Access Type

Open Access Dissertation

Date of Award

January 2019

Degree Type


Degree Name



Electrical and Computer Engineering

First Advisor

Cheng-Zhong Xu


Virtual machine is a primary way to increase resource utilizations in data centers by encapsulating multi-resource demands for applications and providing performance isolation. Moreover, the resource configuration can change on the fly to satisfy performance target. Container is another popular way for fine-grained multi-resource allocation. In this disser- tation work, we aim to design and implement an automatic resource management system to improve application performance, optimize system efficiency and job completion times in virtual and physical clusters respectively.

For large-scale applications hosted in data center, automatic resource configuration is crucial to service availability and quality. The workload dynamics, cloud dynamics and nonlinear relationship between resource allocation and response time requires an automatic and effective resource allocation strategy. To improve the quality of application services experienced by clients, we propose a novel adaptive fuzzy control approach to tune CPU resource allocation for applications in cloud. It is able to adapt resource allocations not only to the workload variations, but also provide response time guarantee for applications. We have conducted extensive experiments to evaluate the performance, and compared it against other three control methods in terms of stability, overshoot, settling time. Our experiments indicate that Adaptive fuzzy control has the best stability, shortest settling time and minimum overshoot.

Multi-resource configuration provides more space for optimizing resource combina- tions. The optimization of resource efficiency and utilization has great significance to IaaS providers. To this end, we propose a framework, BConf, for dynamic balanced configura- tion of multi-resources for the provisioning of response time guarantee in virtualized clusters. BConf employs an integrated MPC (model predictive control) and adaptive PI (proportional integral) control approach (IMAP). MPC is applied to actively balance multiple resources using a novel resource metric. For the performance prediction, a gray-box model is built on generic OS and hardware metrics in addition to resource actuators and performance. We find out that resource penalty is an effective metric to measure the imbalanced degree of a configuration. Using this metric and the model, BConf tunes resources in a balanced way by minimizing the resource penalty while satisfying the response time target. Adaptive PI is used to coordinate with MPC by narrowing the optimization space to a promising region. Within BConf framework, resources are coordinated during contention. Experimental results with mixed TPC-W and TPC-C benchmarks show that BConf reduces resource usages by about 50% and 30% for TPC-W and TPC-C respectively, improves stability by more than 35.6%, and has a much shorter settling time, in comparison with a representative partition approach. The advantages of BConf in resource coordination are also demonstrated.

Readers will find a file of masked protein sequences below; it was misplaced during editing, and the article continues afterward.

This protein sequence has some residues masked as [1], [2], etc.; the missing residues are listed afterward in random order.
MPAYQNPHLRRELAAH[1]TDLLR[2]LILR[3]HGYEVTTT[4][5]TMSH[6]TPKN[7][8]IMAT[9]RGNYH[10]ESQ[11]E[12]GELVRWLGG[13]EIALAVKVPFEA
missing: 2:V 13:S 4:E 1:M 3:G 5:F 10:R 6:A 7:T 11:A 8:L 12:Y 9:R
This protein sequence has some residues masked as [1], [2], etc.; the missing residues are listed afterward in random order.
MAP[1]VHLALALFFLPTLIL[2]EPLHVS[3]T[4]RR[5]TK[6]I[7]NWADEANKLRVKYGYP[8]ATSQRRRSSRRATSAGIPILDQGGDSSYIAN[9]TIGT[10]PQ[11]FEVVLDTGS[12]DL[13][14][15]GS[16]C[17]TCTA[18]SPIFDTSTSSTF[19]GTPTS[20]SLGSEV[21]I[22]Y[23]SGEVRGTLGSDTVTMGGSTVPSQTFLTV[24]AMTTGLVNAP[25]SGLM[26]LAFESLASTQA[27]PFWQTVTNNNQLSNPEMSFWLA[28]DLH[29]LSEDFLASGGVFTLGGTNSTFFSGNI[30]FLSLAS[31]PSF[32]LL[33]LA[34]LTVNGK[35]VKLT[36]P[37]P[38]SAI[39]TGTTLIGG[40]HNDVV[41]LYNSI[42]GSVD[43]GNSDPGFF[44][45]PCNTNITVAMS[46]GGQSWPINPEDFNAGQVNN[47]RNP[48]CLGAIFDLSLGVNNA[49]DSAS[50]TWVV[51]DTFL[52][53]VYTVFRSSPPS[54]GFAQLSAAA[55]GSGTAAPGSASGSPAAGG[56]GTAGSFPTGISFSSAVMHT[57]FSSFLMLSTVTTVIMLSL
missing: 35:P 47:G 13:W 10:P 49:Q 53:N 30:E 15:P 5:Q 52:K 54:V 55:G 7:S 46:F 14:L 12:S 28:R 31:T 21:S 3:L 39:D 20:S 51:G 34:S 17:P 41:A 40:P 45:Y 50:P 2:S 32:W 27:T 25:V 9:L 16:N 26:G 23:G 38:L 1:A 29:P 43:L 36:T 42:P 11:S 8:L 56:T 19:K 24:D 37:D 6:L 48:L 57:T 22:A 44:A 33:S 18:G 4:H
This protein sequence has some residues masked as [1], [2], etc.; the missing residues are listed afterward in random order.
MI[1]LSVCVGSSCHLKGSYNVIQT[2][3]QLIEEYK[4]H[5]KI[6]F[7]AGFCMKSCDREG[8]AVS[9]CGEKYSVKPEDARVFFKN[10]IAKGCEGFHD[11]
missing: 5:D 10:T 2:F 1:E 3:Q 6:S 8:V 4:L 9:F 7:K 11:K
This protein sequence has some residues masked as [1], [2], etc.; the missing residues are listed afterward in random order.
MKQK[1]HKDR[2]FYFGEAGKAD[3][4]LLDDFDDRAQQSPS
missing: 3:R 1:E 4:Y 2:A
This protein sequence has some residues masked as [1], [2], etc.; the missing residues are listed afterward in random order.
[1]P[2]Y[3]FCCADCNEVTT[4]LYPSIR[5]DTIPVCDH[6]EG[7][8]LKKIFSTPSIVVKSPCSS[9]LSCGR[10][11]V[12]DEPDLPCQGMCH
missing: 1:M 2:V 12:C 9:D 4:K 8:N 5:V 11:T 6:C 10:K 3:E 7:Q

Modern cluster systems, such as Mesos and Yarn, provides fine-grain resource allocation mechanism to satisfy heterogenous demands of various tasks. Moreover, it sup- ports diverse programming models, such as Map-Reduce and MPI. Jobs are transformed into a set of tasks. In shared clusters, scheduling has three different objectives−system efficiency, fairness, and minimal job completion times (JCT). In each pair of two objectives, one may conflict with the other under state-of-the-art policies or strategies. To address the conflicts among the three, we propose a simple theorem-proof policy, called credit sharing (CS) policy, in online scheduling that guarantees the JCTs resulting from DRF. The policy allows short jobs to borrow resource credit from long jobs as long as the long jobs later have enough resource demand to consume the credit that short jobs pay down or off in the process of execution or upon accelerated completions. In addition to accelerating short jobs, the power of packing is unleashed for maximizing system efficiency by packing tasks of short jobs. In multi-resource environment, preservation of data locality has evolved into optimization of effective resource utilizations. Moreover, stage barrier of multi-stage jobs, such MapReduce, may cause imbalanced utilization of network bandwidth in clusters. According to CS pol- icy, we present CANAL (Credit sharing-oriented Network And Locality-aware scheduling) in multi-resource clusters. We conduct a detailed evaluation in both trace-driven simulation and prototype implementation. Compared with the most competitive scheduler, we find that CANAL significantly speed up jobs by up to 2.36 time, particularly for network-intensive jobs, and reduce makespan by 25%. Moreover, each job under CANAL does not decelerate compared with DRF.